VISIT WESTSHOREROAR.COM TO: vote for “Survey WRITE TO US Send a letter: to Room 3-104 Says,” view the photo of the day, catch up on the latest news, Send an email: OR or to your English teacher communicate with the staff or stay up-to-date on sports. theroarletters@gmail.com The Roar recognizes itself as a public forum and encourages letters from West Shore students and members of the community. The Roar cannot print ads promoting activity illegal by Florida law, ads opposing any religious beliefs, ads written in poor taste, ads with racial or sexist comments, ads considered inappropriate by the staff, advocacy advertising or ads containing libel.The Roar is not responsible for web sites viewed through links found on pages mentioned in the publication. The Roar values letters from our readers: the maximum length for letters is 200 words. No more than one letter a semester will be published from a writer. Letters and columns are edited for length, content and clarity. The Roar maintains the right to edit all submissions for poor taste, length, grammar and libel. Views expressed in the “Opinions” section do not necessarily represent the views of the Brevard County School Board, the West Shore administrators, faculty, student body or The Roar staff.


ourturn

staffeditorial

Illustration: Jack Dickens

Electoral college creates electoral issues

You could become president of the United States with 23 percent of the popular vote. How is this travesty possible? Through the machinations of the Electoral College, an outdated mechanism that has no purpose in the modern world. If a presidential candidate won the 39 smallest states by one vote and lost all the other states completely, not receiving a single vote in any of them, he would win with 273 electoral votes — and only about 30 million popular votes. It took Barrack Obama almost 70 million votes — 53 percent — to win the presidency in 2008. This is a highly hypothetical situation, of course — theoretically possible, but so improbable that it’s more likely that the world will end this year and we’ll never have to worry about presidential elections again. However, this does illustrate the distortions of the Electoral College. Beyond its distortion of the vote, the Electoral College has created a political climate in which only a few states actually matter to a presidential election. If you’re a

Democrat living in Utah, for example, there’s no point in even voting, since the state is almost guaranteed to go red. This is fun for candidates who have to appeal only to a handful of states, but not so much for people who live in “red” or “blue” states and want their vote to make a difference. If the president was determined purely by popular vote, every vote would matter, and candidates would have to make their case to the entire country rather than eight or nine swing states. The Constitution is rightfully venerated, but while the Founding Fathers were among the wisest men of their time, they were limited by their time. The Founding Fathers believed in creating a very limited democracy, preventing the common people from truly controlling the government. Thus, state legislatures chose senators, only property-holders could vote, and the Electoral College was instituted. The first two mistakes have been remedied; how about the third?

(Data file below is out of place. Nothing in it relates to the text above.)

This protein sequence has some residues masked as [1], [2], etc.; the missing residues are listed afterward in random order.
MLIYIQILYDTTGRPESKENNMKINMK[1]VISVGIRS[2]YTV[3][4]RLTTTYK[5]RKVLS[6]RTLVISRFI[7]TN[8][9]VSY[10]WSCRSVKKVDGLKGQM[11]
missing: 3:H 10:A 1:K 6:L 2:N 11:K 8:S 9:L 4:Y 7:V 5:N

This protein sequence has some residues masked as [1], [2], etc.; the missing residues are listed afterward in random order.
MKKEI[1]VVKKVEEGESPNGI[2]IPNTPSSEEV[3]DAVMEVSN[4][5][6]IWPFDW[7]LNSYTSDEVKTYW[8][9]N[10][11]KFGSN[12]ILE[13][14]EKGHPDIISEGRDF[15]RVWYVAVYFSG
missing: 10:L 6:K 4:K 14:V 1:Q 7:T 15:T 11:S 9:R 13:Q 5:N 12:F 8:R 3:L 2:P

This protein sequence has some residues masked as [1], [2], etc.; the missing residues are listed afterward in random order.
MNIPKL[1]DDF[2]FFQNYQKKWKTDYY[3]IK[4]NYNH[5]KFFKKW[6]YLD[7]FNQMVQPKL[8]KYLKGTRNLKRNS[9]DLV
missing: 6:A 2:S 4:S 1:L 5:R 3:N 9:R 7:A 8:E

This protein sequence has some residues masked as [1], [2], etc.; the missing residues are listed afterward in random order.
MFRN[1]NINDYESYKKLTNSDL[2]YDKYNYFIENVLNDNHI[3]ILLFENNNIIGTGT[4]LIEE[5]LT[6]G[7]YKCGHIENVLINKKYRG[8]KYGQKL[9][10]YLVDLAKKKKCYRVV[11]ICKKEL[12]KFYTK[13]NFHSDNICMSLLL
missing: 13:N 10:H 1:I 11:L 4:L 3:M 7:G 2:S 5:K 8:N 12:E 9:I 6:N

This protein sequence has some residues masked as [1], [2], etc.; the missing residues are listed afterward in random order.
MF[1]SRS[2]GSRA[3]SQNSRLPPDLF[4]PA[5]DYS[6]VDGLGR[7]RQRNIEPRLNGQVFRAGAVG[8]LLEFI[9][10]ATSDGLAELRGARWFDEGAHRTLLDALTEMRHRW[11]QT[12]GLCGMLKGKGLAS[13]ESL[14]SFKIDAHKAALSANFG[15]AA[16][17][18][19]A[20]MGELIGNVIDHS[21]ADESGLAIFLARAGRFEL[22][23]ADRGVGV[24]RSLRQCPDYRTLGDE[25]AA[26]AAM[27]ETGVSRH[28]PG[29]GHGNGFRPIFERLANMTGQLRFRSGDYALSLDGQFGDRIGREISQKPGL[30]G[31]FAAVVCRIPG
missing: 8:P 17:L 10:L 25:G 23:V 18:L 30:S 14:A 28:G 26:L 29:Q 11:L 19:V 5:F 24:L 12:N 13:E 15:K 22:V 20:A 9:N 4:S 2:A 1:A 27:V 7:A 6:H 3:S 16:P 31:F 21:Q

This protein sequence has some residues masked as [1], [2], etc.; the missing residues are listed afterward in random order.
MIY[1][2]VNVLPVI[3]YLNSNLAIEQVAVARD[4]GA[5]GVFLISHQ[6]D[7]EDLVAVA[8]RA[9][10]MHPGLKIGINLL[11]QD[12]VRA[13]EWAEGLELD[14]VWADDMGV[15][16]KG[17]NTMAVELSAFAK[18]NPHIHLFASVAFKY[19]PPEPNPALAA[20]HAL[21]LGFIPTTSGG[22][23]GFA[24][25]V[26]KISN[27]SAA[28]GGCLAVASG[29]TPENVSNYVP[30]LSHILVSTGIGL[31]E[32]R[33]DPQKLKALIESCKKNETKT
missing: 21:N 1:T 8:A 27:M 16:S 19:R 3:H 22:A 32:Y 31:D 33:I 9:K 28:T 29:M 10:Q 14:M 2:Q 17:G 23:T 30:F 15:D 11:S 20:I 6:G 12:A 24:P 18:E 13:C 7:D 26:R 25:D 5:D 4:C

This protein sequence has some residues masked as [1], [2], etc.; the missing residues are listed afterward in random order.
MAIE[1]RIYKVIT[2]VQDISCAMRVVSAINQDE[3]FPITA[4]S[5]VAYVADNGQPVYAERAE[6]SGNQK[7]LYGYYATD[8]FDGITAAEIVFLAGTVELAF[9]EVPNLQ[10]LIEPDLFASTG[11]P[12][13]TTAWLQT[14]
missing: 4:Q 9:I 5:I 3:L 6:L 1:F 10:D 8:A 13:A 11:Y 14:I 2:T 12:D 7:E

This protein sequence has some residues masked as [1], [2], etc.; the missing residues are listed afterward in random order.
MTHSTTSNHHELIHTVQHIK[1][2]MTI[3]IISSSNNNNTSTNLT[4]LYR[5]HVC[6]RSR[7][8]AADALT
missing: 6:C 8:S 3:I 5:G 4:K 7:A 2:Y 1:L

november 2012 l theroar l 5


yourturn

Aalekhya Tenali Playing Politics

community but are being postponed because the politicians don’t want to address them yet. However, nothing stops a citizen who cares to bring any such issue to the limelight, from doing so. Do you feel strongly about any of these? If you do, then the power to pro actively do something about it rests in your hands. really doesn’t matter which political party Democracy cannot be built on a you associate with. Regardless of whether foundation of deceit and trickery. It will you are a Republican or a Democrat, you not flourish when political manipulation are first and foremost an American. So, taints the voting process and it cannot fulfill your citizenship duty and educate exist properly in a place where voters yourself about the proposals prior to walk away from the booth, confused and Election Day. In fact, even better, take the uncertain about what they just voted initiative to suggest new legislation and (or didn’t) vote for. For a country that preaches and prides itself on democracy, it simply doesn’t add up that a ballot is laid out like a law textbook. Why should one have to decipher its meaning? After all, you are hardly allowed to take you lawyer with you while voting. How are the best interests of American citizens preserved when they are kept in the dark, and the people’s voice is rendered uncertainly? ​Citizenship isn’t simply casting a vote for your choice of president. It means that in addition to following the election, you become aware of the issues rampant in your state and district. Source: Creative Commons Health care, unemployment, Benghazi, social security — these aren’t become the change that you want to see. just some national issues that you can Let’s consider the propositions left afford to be indifferent about. Since the off the ballot. A Renewable Energy legislators are not trying to simplify Amendment proposed that 20 percent this process for you, take the time to of our electric bill come from renewable understand the impact of these issues on sources by 2020. Another overturns the you. current definition of “marriage” which Form an educated opinion about each states that it is a union between a man topic, and seek to understand how the and a woman. One attempted to prohibit proposed state amendments address each state-funding of embryonic stem cell of these issues. Decode the ballot prior to research while another sought to protect Election Day so that when you step up to the Florida Lottery’s Education trust vote about taxes, religious freedom, state fund from being misused. These are courts and the sort, you are aware and issues that have a serious impact on our able to vote for exactly what you want.